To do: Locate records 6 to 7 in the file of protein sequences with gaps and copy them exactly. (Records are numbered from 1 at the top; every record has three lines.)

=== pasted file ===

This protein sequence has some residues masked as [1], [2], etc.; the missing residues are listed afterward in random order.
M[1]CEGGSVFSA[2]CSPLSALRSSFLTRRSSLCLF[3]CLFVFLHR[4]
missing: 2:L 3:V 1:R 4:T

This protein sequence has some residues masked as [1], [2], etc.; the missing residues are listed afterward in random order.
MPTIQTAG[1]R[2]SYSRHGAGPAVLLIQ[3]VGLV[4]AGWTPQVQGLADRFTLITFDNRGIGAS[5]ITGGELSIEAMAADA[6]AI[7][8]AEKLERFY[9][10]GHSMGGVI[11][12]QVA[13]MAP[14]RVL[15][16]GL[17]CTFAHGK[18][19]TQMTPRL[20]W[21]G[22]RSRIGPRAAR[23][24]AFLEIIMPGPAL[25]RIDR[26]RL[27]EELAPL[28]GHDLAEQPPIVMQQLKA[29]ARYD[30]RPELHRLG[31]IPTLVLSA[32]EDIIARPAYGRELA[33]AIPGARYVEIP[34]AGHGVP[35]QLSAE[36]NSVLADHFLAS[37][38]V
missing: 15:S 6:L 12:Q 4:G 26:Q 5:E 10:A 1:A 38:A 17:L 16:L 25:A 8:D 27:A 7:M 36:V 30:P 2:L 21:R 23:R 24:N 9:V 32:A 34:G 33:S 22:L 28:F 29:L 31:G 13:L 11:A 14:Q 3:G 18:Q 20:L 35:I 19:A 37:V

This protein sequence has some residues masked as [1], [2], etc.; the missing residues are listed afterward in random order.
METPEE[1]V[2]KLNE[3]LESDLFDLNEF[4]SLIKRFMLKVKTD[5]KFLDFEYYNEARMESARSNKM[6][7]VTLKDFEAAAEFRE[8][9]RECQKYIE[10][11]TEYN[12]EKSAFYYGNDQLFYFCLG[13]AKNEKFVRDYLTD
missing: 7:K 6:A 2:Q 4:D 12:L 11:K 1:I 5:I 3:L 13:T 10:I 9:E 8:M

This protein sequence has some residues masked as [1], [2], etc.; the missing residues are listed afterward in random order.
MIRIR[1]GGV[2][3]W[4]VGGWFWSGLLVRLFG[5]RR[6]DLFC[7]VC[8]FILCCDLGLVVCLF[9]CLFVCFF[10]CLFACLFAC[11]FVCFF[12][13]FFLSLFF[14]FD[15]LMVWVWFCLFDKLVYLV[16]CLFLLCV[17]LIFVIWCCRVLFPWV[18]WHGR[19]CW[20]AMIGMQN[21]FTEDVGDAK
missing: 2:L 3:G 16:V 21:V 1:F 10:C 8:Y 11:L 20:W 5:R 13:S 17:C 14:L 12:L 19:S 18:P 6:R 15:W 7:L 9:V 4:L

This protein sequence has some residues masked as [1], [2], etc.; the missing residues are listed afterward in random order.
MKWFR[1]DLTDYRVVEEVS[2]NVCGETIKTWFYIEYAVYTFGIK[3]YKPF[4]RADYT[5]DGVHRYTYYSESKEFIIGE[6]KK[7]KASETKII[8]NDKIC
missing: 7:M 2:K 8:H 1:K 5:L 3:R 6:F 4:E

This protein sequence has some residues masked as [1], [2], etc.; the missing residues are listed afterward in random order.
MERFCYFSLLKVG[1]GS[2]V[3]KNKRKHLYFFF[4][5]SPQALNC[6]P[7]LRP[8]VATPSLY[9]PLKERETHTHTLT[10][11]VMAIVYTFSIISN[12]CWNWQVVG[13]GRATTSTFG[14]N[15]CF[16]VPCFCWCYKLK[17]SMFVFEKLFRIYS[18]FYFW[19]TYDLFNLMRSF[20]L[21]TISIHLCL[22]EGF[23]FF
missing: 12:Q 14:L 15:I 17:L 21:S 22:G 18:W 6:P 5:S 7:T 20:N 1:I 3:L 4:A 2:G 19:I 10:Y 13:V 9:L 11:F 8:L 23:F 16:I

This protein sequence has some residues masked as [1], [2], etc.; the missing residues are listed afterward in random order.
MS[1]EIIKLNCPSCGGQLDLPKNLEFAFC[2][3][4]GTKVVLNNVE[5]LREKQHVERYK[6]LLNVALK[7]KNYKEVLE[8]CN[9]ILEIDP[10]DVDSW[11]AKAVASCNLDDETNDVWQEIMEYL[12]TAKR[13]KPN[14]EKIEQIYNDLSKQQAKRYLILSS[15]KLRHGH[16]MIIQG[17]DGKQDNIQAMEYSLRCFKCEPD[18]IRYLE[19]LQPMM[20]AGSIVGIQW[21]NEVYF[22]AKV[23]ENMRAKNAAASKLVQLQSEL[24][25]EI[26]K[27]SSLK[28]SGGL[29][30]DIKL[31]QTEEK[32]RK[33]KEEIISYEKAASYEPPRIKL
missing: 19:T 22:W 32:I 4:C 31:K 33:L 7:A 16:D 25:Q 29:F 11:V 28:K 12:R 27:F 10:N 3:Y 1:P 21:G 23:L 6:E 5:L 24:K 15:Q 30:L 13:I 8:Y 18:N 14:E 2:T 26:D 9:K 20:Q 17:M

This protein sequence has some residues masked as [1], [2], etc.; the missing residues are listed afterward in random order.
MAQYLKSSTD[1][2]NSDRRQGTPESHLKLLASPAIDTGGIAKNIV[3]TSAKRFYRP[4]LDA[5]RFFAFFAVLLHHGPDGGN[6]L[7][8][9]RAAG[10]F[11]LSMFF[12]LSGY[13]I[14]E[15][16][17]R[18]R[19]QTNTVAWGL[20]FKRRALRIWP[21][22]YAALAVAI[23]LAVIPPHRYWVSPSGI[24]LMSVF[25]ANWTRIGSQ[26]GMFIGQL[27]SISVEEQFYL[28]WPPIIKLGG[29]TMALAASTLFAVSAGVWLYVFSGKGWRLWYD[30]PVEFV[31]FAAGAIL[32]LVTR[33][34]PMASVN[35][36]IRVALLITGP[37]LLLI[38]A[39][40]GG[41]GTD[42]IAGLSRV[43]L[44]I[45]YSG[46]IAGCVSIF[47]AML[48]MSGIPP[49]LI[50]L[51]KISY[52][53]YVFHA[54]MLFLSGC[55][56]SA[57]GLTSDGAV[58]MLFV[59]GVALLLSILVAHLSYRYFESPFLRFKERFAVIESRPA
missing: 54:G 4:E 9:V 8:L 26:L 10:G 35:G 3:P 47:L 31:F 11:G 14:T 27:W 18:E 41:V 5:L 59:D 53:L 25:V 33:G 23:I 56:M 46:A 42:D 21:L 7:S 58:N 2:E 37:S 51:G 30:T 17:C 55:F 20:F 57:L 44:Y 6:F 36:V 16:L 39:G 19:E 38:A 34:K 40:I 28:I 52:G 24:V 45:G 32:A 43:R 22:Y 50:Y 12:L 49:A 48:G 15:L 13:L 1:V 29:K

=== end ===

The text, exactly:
This protein sequence has some residues masked as [1], [2], etc.; the missing residues are listed afterward in random order.
MERFCYFSLLKVG[1]GS[2]V[3]KNKRKHLYFFF[4][5]SPQALNC[6]P[7]LRP[8]VATPSLY[9]PLKERETHTHTLT[10][11]VMAIVYTFSIISN[12]CWNWQVVG[13]GRATTSTFG[14]N[15]CF[16]VPCFCWCYKLK[17]SMFVFEKLFRIYS[18]FYFW[19]TYDLFNLMRSF[20]L[21]TISIHLCL[22]EGF[23]FF
missing: 12:Q 14:L 15:I 17:L 21:S 22:G 18:W 6:P 5:S 7:T 20:N 1:I 3:L 4:A 2:G 19:I 10:Y 13:V 9:L 11:F 8:L 23:F 16:I

This protein sequence has some residues masked as [1], [2], etc.; the missing residues are listed afterward in random order.
MS[1]EIIKLNCPSCGGQLDLPKNLEFAFC[2][3][4]GTKVVLNNVE[5]LREKQHVERYK[6]LLNVALK[7]KNYKEVLE[8]CN[9]ILEIDP[10]DVDSW[11]AKAVASCNLDDETNDVWQEIMEYL[12]TAKR[13]KPN[14]EKIEQIYNDLSKQQAKRYLILSS[15]KLRHGH[16]MIIQG[17]DGKQDNIQAMEYSLRCFKCEPD[18]IRYLE[19]LQPMM[20]AGSIVGIQW[21]NEVYF[22]AKV[23]ENMRAKNAAASKLVQLQSEL[24][25]EI[26]K[27]SSLK[28]SGGL[29][30]DIKL[31]QTEEK[32]RK[33]KEEIISYEKAASYEPPRIKL
missing: 19:T 22:W 32:I 4:C 31:K 33:L 7:A 16:D 25:Q 29:F 11:V 28:K 12:R 27:F 10:N 3:Y 1:P 21:G 23:L 6:E 5:L 24:K 15:Q 30:L 13:I 8:Y 18:N 14:E 2:T 26:D 9:K 20:Q 17:M